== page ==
If your doctor suspects that your cancer has spread from your breasts to other parts of your body, more tests will be ordered. These may include blood tests and imaging tests. A chest X-ray can determine if the cancer has spread to your lungs. A bone scan can determine if the cancer has spread to the bone. Computed tomography (CT) scans, magnetic resonance imaging (MRI) scans, and positron emission tomography (PET) scans are imaging tests that may also be used. The CT scan is helpful for identifying cancer in the liver and other organs. The MRI scan is used to detect cancer in the brain and spinal cord. A PET scan can check the lymph nodes and other areas of the body for cancer.
If you have breast cancer, your doctor will assign your cancer a classification stage based on the results of all of your tests. Staging describes the tumor and how it has grown or metastasized. Staging also includes the axillary lymph nodes because they are the gateway for spreading cancer to the rest of the body. Staging is helpful for treatment planning and recovery prediction.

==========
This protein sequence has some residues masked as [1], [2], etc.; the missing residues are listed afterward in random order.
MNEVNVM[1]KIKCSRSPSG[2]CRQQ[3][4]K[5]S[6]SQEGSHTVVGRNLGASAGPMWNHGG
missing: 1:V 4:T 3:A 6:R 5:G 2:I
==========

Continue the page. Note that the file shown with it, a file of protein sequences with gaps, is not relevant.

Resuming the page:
There are different systems for staging breast cancer, and you should make sure that you understand the system that your doctor is using. The most common staging system for breast cancer is from the American Joint Commission on Cancer. This system uses the Roman numerals I through IV, with a higher number indicating a more serious cancer. Some of the stages are also divided in to sub-stages labeled A-B.
The stages of breast cancer, according to the American Joint Commission on Cancer are:
- Stage 0: The cancer or pre-cancerous cells are in their original location within normal breast tissue. This includes ductal carcinoma in situ (DCIS) and lobular carcinoma in situ (LCIS).
- Stage I: The tumor is smaller than 2 cm. in diameter and has not spread beyond the breast.
- Stage IIA: The tumor is 2 to 5 cm. and has not spread to the axillary lymph nodes or the tumor is less than 2 cm. and has spread to the axillary lymph nodes.
- Stage IIB: The tumor is greater than 5 cm. and has not spread to the axillary lymph nodes or the tumor is 2 to 5 cm. and has spread to the axillary lymph nodes.